Endometriosis and Its Impact on Infertility: What A Man Needs to Know

Written by: Dr. Brian Steixner

Endometriosis is a complex and often debilitating condition affecting millions of women worldwide. Beyond its painful symptoms and impact on daily life, endometriosis can also significantly affect fertility. In this article, we delve into the intricacies of endometriosis, its relationship with infertility, available treatment options, and how men can help support their partners.

Understanding Endometriosis

Endometriosis is a chronic condition in which tissue similar to the lining of the uterus grows outside the uterus, commonly on the ovaries, fallopian tubes, and other pelvic organs. This is the same tissue that grows and sheds itself every cycle during a woman's menstruation. Each month, this tissue responds to hormonal changes, thickening, breaking down, and bleeding. Unlike the lining of the uterus that sheds during menstruation, this displaced tissue has no way to exit the body, leading to inflammation, scarring, and adhesions.

Symptoms of Endometriosis

Symptoms of endometriosis can vary widely but often include pelvic pain, painful periods, pain during intercourse, excessive bleeding, and infertility. However, it's important to note that the severity of symptoms doesn't necessarily correlate with the extent of the condition.

Endometriosis and Infertility

While many women with endometriosis can conceive naturally, the condition is a significant factor in infertility. The exact mechanisms linking endometriosis to infertility are not fully understood, but several factors may contribute:

Distorted Pelvic Anatomy:

Endometrial implants can distort pelvic anatomy, affecting the function of reproductive organs such as the ovaries and fallopian tubes. This distortion can hinder the release of eggs, impair fertilization, or impede the passage of fertilized eggs into the uterus.

Inflammation and Scarring: 

Chronic inflammation associated with endometriosis can lead to scar tissue (adhesions) forming in the pelvic cavity. These adhesions may interfere with the normal functioning of reproductive organs, disrupting ovulation, fertilization, and implantation.

Altered Immune Response:

Endometriosis is believed to be associated with immune system dysfunction, which may affect fertility. An abnormal immune response could potentially target embryos or interfere with implantation, contributing to infertility.

Hormonal Imbalance:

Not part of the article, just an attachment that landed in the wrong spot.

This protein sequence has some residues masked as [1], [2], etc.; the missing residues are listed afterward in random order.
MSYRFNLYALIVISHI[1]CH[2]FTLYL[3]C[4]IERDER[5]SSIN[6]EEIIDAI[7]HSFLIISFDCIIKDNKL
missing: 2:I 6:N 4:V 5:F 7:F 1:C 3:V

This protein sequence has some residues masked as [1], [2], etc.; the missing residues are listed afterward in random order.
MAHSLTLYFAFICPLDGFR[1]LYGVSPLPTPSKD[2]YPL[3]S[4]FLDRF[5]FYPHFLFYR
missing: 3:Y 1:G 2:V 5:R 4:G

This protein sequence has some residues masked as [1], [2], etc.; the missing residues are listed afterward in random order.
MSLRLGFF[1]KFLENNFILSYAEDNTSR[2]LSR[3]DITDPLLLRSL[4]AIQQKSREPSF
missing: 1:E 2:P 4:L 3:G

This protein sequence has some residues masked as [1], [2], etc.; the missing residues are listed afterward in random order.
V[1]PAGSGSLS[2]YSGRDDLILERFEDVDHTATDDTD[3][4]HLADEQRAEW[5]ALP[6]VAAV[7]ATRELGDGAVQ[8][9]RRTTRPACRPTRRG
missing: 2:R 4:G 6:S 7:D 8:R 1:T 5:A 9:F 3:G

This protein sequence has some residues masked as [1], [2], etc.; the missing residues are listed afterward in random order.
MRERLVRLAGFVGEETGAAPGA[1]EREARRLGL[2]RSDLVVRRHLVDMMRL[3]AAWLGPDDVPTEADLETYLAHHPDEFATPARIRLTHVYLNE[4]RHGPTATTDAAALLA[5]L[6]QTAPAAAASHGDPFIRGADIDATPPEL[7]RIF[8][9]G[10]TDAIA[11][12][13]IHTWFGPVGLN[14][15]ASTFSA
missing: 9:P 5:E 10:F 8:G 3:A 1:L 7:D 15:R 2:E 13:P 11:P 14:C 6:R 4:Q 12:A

Endometriosis is influenced by hormonal fluctuations, particularly estrogen. Hormonal imbalances associated with the condition can disrupt the menstrual cycle, impairing ovulation and reducing the chances of conception.

Endometriosis and Its Impact on Infertility

Endometriosis Diagnosis and Treatment

Diagnosing endometriosis often involves a combination of medical history review, pelvic examination, imaging tests (such as ultrasound), and laparoscopic surgery for definitive diagnosis. Once diagnosed, treatment options aim to alleviate symptoms, manage the condition, and improve fertility outcomes.

Pain Management

Pain relief is a primary focus of endometriosis treatment. Over-the-counter pain relievers, hormonal medications (such as birth control pills), and nonsteroidal anti-inflammatory drugs (NSAIDs) can help alleviate symptoms.

Hormonal Therapy

Hormonal treatments, including birth control pills, progestin therapy, and gonadotropin-releasing hormone (GnRH) agonists, aim to suppress ovulation and reduce estrogen levels, thereby controlling endometriosis symptoms and potentially improving fertility.


Surgery: Laparoscopic surgery, often called minimally invasive surgery, can remove endometrial implants, scar tissue, and adhesions. Surgical intervention may improve fertility outcomes, especially for women with severe endometriosis or structural abnormalities affecting reproductive organs.

Assisted Reproductive Technologies (ART)

For women struggling with infertility due to endometriosis, ART procedures such as in vitro fertilization (IVF) offer alternative paths to conception. IVF involves retrieving eggs from the ovaries, fertilizing them with sperm in a laboratory, and transferring the resulting embryos into the uterus.

Endometriosis presents significant challenges for women, affecting not only their quality of life but also their fertility. Understanding the complex interplay between endometriosis and infertility is crucial for effective management and treatment. With advancements in medical science and a multidisciplinary approach to care, women with endometriosis can find relief from symptoms and achieve their dreams of starting a family.

Dr. Brian Steixner

Dr. Brian Steixner

Dr. Brian Steixner is a board-certified urologist and an expert in men’s sexual medicine. He completed his General Surgery and Urology training at The University of Pennsylvania and The Children’s Hospital of Philadelphia, one of the busiest and most comprehensive programs in the nation. During his career, Brian has treated thousands of men with sexual health issues including male factor infertility.